Saturday, January 08, 2005

Book Review: Looking for Alaska by John Green

I laughed. I cried. I finished this novel feeling at peace.

John Green has written an amazing novel that beautifully explores hope; grief and forgetting; guilt and forgiveness; and ultimately forgiving for forgetting. The book was written for a young adult audience, but the heady, philosophical subject-matter beneath the plot would be appealing to readers of all ages. I got my hands on an advanced-reader's edition, so I'm not sure what the laws are about quoting from the book, but I may have to throw in at least one of the many powerful lines that will linger with me far long after setting this book down.

The main character is on a spiritual quest of sorts throughout the plot of the book. I consider myself a spiritual person, but not particularly religious. I appreciated the main characters exploration of multiple religions as part of this quest. Included in the novel is a nice story relayed that is attributed to the Sufists:

"A woman... was seen running through the streets of her hometown... carrying a torch in one hand and a bucket of water in the other. When someone asked her what she was doing, she answered, "I am going to take this bucket of water and pour it on the flames of hell, and then I am going to use this torch to burn down the gates of paradise, so people will not love God for want of heaven or fear of hell, but because He is God."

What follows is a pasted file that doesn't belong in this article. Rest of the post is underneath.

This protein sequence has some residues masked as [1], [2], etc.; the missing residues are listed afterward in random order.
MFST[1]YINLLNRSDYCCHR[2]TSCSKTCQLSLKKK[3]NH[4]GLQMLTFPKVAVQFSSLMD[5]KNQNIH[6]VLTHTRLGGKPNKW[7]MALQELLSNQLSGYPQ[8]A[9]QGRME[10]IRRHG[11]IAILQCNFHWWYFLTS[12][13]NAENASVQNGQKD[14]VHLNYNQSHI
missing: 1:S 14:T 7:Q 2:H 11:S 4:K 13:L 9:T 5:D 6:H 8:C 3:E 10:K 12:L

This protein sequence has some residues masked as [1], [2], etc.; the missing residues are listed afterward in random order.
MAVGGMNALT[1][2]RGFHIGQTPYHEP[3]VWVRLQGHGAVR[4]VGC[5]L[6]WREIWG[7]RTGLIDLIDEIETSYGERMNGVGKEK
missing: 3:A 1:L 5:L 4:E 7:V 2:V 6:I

The heavy questions about life were nicely balanced with entertaining stories of the woes of adolescence - drinking for the first time, adolescent pranks, discovering one's sexuality, making friends.

There is, of course, a main event in the book where the plot climaxes. My partner S, tragically, had lived through a very similar experience while in college and it was this similarity that brought the book to our attention initially. But even without the extra desire to get a glimpse into what she may have been thinking on that same day in her own life, this book stands alone as a well-written, source of inspiration. I wish I could say I'd written this novel myself (though the two I've started remain unfinished in files in my apartment). John Green succeeds in doing what I try to do everyday - he brings hope and humor into the human experience that is suffering.

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